The misconception that pilots are the only part of aviation suffering from a shortage
While the pilot shortage is one of the most pressing issues facing today’s staffing challenges, it often distracts from another specialty whose workforce shortage is equally dire to the long-term health of aviation—Aviation Maintenance Technicians (AMTs). Prior to the pandemic, the aviation industry was already experiencing a shortage of AMTs; however, after COVID-19 hit the nation, this shortage became more prominent and slowly overtook the pilot shortage. According to Boeing’s Pilot and Technician Outlook 2022-41, there will be a projected global demand for 610,000 civil aviation AMTs over the next 20 years (Orloff, 22). The consensus in the session was clear: Filling the much-needed pilot slots is meaningless unless a new AMT is added to the workforce.
The first step in changing the shortage of aviation technicians
The stigma surrounding the idea that those wishing to pursue a career as an aircraft mechanic are better off maintaining a four-year degree is inaccurate. It’s not about the type of schooling but about finding the right fit for the individual. National Business Aviation Association’s (NBAA) director, Stewart D’Leoon, agrees that mandating someone choose one or the other while ignoring what will suit a student best is the wrong way to attract talent (Orloff, 2022). More than 124 schools in the U.S. offer degrees in AMT, and more than 400 offer related certificates or diplomas. All 50 states have at least one school offering training in this field. Changing the thinking around the type of schooling is the first step in growing the number of aircraft technicians.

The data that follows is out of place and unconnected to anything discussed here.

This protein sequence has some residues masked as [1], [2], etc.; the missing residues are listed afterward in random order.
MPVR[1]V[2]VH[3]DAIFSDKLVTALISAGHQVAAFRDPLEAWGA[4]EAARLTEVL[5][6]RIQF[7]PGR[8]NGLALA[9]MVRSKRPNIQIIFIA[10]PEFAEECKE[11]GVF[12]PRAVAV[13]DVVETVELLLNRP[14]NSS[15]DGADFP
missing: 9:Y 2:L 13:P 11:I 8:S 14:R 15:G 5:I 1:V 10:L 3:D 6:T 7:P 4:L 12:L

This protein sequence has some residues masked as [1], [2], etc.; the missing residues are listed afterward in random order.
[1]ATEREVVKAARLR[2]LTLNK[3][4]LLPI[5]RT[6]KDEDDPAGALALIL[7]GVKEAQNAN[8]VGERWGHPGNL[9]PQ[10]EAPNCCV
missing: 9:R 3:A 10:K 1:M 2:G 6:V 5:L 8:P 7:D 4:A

The fear of having to relocate is false!
Training and jobs in the aviation maintenance industry are easier to get than people imagine and come with perks. Large corporations, such as major commercial airlines, account for only 20% of the worldwide demand for technicians. The remaining 80% of jobs are all with smaller facilities and far more localities and communities than people imagine. You don’t have to relocate to a large city or work in an enormous aircraft plant to have a rewarding career in aviation conceptualize. It’s easy to only picture the glamorous life of a pilot, but a career as an AMT shouldn’t be overlooked.
Incentives for returning AMTs
Some companies offer incentives and increased pay to attract interest in pursuing a career in aviation maintenance and increase employment. Constant Aviation is a company that services private jets recently just employed this tactic. The company offers qualified veterans a 10% pay increase and a $15,000 signing bonus.
Are you the answer to fixing the shortage?
While many people are attracted to the glamour of being a pilot, becoming an aircraft maintenance technician (AMT) can be both fulfilling and rewarding. The job market for AMTs has never been better—why? Because of the high demand for AMTs with no end in sight. The best part is that you don’t have to relocate; companies offer incentives, and you can go to a two-year trade school. Don’t wait! See job listings at FlightLevelJobs.com today.
Orloff, M. (2022, October 19). You thought the pilot shortage was bad? try technicians. Aviation Week Network. Retrieved October 19, 2022, from https://aviationweek.com/shownews/nbaa/you-thought-pilot-shortage-was-bad-try-technicians?utm_medium=email&utm_source=rasa_io&utm_campaign=newsletter